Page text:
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Amino Acids. 2012 Sep;43(3):1265-75. doi: 10.1007/s00726-011-1199-1. Epub 2011 Dec 27.

L-Arginine improves multiple physiological parameters in mice exposed to diet-induced metabolic disturbances.

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1
Department of Medicinal Chemistry, Faculty of Pharmaceutical Sciences, University of Copenhagen, Universitetsparken 2, Copenhagen, Denmark.

Abstract

L-Arginine (L-Arg) is a conditionally essential amino acid and a natural constituent of dietary proteins. Studies in obese rats and type 2 diabetic humans have indicated that dietary supplementation with L-Arg can diminish gain in white adipose tissue (WAT) and improve insulin sensitivity. However, the effects of L-Arg on glucose homeostasis, body composition and energy metabolism remain unclear. In addition, no studies have, to our knowledge, examined whether L-Arg has beneficial effects as a dietary supplement in the mouse model. In the present study, we investigated the effects of L-Arg supplementation to male C57BL/6 mice on an array of physiological parameters. L-Arg supplemented mice were maintained on a low-protein diet and body composition, appetite regulation, glucose tolerance, insulin sensitivity and energy expenditure were evaluated. A significant reduction in epididymal WAT was observed in L-Arg supplemented mice compared with mice fed an isocaloric control diet. Surprisingly, the L-Arg supplemented animals were hyperphagic corresponding to a highly significant decrease in feed efficiency, as body weight developed in a similar pattern in both experimental groups. Glucose homeostasis experiments revealed a major effect of L-Arg supplementation on glucose tolerance and insulin sensitivity, interestingly, independent of a parallel regulation in whole-body adiposity. Increased L-Arg ingestion also raised energy expenditure; however, no concurrent effect on locomotor activity, substrate metabolism or expression of uncoupling proteins (UCP1 and UCP2) in adipose tissues was displayed. In conclusion, dietary L-Arg supplementation substantially affects an array of metabolic-associated parameters including a reduction in WAT, hyperphagia, improved insulin sensitivity and increased energy expenditure in mice fed a low-protein diet.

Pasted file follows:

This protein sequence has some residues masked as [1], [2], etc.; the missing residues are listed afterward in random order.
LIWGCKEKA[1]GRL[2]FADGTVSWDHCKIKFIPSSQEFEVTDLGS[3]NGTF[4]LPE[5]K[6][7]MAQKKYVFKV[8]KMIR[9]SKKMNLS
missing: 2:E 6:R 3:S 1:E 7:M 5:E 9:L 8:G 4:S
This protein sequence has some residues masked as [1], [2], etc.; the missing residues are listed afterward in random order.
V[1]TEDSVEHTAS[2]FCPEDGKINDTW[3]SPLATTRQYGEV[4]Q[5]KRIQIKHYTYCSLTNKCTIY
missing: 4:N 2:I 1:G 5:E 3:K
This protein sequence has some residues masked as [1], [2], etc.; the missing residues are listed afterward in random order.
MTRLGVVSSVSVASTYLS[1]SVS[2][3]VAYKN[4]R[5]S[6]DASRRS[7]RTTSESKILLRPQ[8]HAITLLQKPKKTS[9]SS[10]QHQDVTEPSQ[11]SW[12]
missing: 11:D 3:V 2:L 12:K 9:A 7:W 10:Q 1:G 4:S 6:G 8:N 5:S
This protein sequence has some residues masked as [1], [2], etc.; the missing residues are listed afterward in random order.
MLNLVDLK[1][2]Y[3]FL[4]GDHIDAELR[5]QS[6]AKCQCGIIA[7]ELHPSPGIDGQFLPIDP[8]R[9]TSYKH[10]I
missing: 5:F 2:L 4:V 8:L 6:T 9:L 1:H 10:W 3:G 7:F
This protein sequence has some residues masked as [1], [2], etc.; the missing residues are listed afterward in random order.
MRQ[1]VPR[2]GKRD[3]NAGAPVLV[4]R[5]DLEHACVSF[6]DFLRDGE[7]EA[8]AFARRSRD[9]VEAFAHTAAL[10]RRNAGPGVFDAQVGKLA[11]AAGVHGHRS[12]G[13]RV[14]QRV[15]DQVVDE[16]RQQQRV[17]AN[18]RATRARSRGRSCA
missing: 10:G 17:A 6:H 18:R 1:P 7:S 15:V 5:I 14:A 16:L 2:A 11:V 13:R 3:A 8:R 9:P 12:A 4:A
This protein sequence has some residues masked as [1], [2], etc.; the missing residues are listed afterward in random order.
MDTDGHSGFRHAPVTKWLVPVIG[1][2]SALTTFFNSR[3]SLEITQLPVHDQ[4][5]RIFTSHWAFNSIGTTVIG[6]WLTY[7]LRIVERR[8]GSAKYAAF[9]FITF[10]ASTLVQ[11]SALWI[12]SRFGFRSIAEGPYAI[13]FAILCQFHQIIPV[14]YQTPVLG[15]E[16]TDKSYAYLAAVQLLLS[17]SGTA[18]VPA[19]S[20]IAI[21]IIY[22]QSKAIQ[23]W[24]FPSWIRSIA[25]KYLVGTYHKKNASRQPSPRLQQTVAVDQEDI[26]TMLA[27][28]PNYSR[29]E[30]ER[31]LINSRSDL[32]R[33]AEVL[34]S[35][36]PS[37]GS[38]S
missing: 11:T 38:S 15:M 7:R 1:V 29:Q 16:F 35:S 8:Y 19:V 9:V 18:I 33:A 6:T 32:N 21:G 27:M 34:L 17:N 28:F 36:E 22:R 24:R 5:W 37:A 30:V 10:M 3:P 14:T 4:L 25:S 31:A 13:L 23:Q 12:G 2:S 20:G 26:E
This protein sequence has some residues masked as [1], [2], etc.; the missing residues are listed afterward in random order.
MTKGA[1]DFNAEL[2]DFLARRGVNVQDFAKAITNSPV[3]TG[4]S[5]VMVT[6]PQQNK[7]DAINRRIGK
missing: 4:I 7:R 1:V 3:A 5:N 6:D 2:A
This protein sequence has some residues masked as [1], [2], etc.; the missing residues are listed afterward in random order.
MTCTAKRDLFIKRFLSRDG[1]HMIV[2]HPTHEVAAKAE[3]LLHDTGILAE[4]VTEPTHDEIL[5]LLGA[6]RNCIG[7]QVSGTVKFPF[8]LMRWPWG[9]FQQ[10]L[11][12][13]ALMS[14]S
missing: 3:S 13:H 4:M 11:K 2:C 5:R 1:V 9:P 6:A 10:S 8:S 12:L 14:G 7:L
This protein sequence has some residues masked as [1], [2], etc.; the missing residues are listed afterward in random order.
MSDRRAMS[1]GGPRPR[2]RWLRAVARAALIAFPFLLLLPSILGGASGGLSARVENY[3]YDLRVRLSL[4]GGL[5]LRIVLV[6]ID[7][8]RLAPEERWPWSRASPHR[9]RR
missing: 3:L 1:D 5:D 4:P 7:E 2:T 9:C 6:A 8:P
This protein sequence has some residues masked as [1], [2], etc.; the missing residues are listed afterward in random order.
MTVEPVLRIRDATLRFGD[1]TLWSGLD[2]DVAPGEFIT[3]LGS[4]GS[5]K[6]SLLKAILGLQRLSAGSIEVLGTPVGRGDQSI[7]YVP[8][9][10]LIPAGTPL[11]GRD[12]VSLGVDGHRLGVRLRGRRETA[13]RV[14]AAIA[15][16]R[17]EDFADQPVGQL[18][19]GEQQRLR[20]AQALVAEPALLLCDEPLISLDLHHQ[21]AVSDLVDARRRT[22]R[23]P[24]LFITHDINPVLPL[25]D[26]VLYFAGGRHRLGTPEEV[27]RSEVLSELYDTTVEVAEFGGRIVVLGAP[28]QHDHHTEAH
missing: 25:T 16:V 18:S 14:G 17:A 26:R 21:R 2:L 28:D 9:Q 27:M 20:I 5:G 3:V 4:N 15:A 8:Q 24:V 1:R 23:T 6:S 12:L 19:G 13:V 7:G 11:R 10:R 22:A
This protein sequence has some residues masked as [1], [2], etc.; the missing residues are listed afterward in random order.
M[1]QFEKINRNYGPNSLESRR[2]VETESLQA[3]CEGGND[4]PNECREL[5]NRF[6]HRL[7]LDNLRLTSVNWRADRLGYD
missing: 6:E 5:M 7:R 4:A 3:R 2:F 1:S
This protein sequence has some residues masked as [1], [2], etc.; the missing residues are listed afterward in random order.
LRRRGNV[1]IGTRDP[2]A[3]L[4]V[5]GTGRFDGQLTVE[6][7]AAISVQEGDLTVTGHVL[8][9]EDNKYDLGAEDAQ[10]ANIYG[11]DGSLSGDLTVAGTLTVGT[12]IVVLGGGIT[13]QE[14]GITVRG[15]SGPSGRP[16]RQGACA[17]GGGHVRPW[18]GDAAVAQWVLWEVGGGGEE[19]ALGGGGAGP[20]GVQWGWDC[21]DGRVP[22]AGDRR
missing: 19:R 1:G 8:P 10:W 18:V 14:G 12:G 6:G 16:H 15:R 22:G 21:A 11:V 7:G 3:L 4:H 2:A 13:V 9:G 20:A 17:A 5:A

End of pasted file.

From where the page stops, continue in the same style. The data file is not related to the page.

PMID:
22200933
DOI:
10.1007/s00726-011-1199-1
[Indexed for MEDLINE]

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